Like its opposite, fast, slow is most often used as an adjective to describe an aspect of speed, in this case, low speed. A sore muscle caused the jogger to run at a slow pace. The day was warm and sunny, so the couple took a slow stroll through the park. The slow traffic was the result of an accident on the highway. A public bus is usually a slower mode of transportation than a car. The word slow often appears in combinations such as “a slow-moving train” or “slowpoke” (a person who moves slowly).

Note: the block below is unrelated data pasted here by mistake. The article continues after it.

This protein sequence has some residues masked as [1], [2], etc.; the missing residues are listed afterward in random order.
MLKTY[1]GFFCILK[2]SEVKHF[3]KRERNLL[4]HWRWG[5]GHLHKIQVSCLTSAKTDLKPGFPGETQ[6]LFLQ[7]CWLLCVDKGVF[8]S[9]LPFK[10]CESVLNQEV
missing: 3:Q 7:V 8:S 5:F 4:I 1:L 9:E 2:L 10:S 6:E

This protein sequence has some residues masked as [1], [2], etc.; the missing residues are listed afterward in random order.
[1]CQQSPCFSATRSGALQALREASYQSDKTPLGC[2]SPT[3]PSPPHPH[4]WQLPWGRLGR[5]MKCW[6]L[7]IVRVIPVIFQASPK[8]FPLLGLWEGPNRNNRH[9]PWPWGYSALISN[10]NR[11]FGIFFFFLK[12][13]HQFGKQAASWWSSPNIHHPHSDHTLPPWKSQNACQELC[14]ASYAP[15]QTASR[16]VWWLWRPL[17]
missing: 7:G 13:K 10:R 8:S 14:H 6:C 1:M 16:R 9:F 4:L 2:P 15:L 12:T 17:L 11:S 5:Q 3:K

The verb slow means to decelerate or to reduce progress. The heavy snow slowed the hikers’ climb up the mountain. The broken computer slowed the student’s progress on her report. As an adverb, slow means in a slow manner and usually takes the form slowly. A leopard might creep slowly toward its prey. A grandmother might wake slowly from her nap.
Slow comes from an Old English word, slaw, meaning “slow-witted, sluggish,” and deriving from an Old High German word for “blunt, or dull.” Over time, slow developed to also mean “to move at a low speed.” The Spanish word for slow (moving at a low speed) is lento.